About two weeks before your travel date, assess your auto insurance policy to make sure it’s congruent with your needs and offers sufficient financial protection. Most parents, especially new ones, don’t think about reviewing their auto insurance plan before they head out on vacation with a child in the backseat. However, raising a child is a huge financial responsibility that could prompt an increase to property damage or liability coverage.

6 Helpful Tips for Preventing Theft & Fraud in the Workplace

Sharing confidential company information, stealing equipment and manipulating data are all serious offenses in the workplace. Employee fraud and theft rates have increased in the past decade. These crimes now equal an average of five percent of a company’s annual revenue. The following tips help prevent fraud and theft in the workplace.

1. Check references thoroughly. Many employers avoid checking candidates’ references. They often make the mistake of assuming that a candidate would not put a reference on the list if that contact would not give a glowing report. However, many candidates provide erroneous phone numbers for personal references. In addition to this, previous employers may reveal important information about that worker’s history and tendency for fraud or theft.

2. Conduct pre-employment background checks. This is an important step for any employer to take. However, it is especially important for employers hiring people who will handle cash or have access to sensitive financial information. Keep in mind that there are only certain pieces of information that can be used in hiring decisions. Since each state’s laws vary regarding the use of criminal history information use, be sure to contact the local EEOC for specific laws and guidelines.

3. Use audits when necessary. Auditing can create suspicion and mistrust among employees, but it may be essential for detecting fraud and theft. When employees know they are being monitored, they are less likely to take such risky steps. Keep in mind that criminals take advantage of weak controls, so audits are a good way to close those gaps. The Association of Certified Fraud Examiners offers helpful tips for areas of the business to monitor and how often to audit various areas.

4. Develop a code of conduct. Telling employees not to do certain things will not ensure obedience. However, a written code of conduct establishes guidelines and gives employees a better idea of the company’s principles. After it is written, this document should be signed by all new and existing employees. There are plenty of great free templates available online. Keep in mind that it is important to include policies specifying company data protection. Be sure to go over the code of conduct during orientation sessions for new employees. It is also important to review the code each year. Some items may change. For example, a company may develop connections with new agencies or businesses, and specific conduct codes may be needed to guide employees in dealing with specific companies.

5. Take management seriously. Creating and communicating a business climate is one of the best ways to prevent fraud or theft in the workplace. This also shows employees that these issues are of the utmost importance. The following steps are easy and help keep employers informed:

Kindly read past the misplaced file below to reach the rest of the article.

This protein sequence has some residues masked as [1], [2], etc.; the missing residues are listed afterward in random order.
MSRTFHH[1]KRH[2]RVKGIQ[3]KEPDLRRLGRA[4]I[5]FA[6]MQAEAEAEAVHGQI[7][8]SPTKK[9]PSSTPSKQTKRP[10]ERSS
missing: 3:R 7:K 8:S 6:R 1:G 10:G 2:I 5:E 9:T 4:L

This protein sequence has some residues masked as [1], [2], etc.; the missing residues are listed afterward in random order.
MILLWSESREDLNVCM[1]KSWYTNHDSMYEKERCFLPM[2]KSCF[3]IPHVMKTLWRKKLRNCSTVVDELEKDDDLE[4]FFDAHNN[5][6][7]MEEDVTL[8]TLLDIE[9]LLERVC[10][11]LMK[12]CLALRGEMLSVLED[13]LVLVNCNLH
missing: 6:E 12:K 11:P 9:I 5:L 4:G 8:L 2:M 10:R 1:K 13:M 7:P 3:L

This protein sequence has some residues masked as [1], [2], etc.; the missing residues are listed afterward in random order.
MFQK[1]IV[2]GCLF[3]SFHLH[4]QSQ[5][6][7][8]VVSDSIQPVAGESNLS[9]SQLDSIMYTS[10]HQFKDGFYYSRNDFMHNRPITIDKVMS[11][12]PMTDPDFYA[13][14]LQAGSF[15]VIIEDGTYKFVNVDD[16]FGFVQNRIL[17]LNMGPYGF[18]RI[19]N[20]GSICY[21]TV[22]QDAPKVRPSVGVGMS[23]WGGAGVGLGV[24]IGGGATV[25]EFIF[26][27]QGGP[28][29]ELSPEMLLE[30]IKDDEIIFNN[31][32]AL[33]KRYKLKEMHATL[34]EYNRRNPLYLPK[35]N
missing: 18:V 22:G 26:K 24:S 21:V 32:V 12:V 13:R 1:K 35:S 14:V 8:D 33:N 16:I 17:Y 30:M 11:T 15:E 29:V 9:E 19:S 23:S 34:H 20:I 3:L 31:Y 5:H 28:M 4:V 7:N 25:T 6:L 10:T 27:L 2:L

-Make sure employees know they can speak freely with employers any time to discuss concerns or report violations.
-Reconcile statements regularly to detect fraudulent activity.
-Implement strong internal controls.
-Always trust individual instincts.
-Offer help to employees when they face difficult times or stressful situations.
-Conduct frequent one-on-one reviews with employees.
-Investigate unusual transactions.
-Make employee vacations mandatory.

6. Know what to look for. Research shows that workplace criminals commit crimes because they feel unappreciated, are under pressure or feel that management practices are unfair. They usually feel that they are owed something for these misinterpreted offenses. With that thought in mind, look for the following red flags:

-Unexpected changes in behavior.
-Employees who prefer to work after hours, take work home or be unsupervised.
-Workers who are exclusive or very protective of their work spaces.
-Employees who refuse to take vacations.
-Financial records disappearing frequently.
-Unexplained debts showing up on financial statements.

An employee who appears to be very dedicated to work may be an honest worker, but some individuals who seem this way have their own reasons for their behavior. Many financial violations show up while an employee is on vacation. Workers using a suspicious individual’s work space may discover incriminating evidence. Employees who take work home or want to work after hours may simply want privacy to perform their dishonest deeds. Diligence and careful monitoring are the keys to preventing workplace fraud and theft.

Facebook Scammers Getting Bolder

Other times, careless users have left too much personal information on line, including birthdays, addresses, and other information that can be leveraged into identity theft.

More recently, though, another variation on the scam has come to light: Criminals have been trolling Facebook accounts, looking for members who post a lot of details about their own families. They will then locate and contact a vulnerable family member – often a grandmother – and pretend to be a grandchild travelling abroad.

The scammers pretend to be the grandchild, and breathlessly explain to the unsuspecting senior that they’re in jail in Spain, for example, after hitting a telephone pole – and they need her to wire them money to get let out of jail.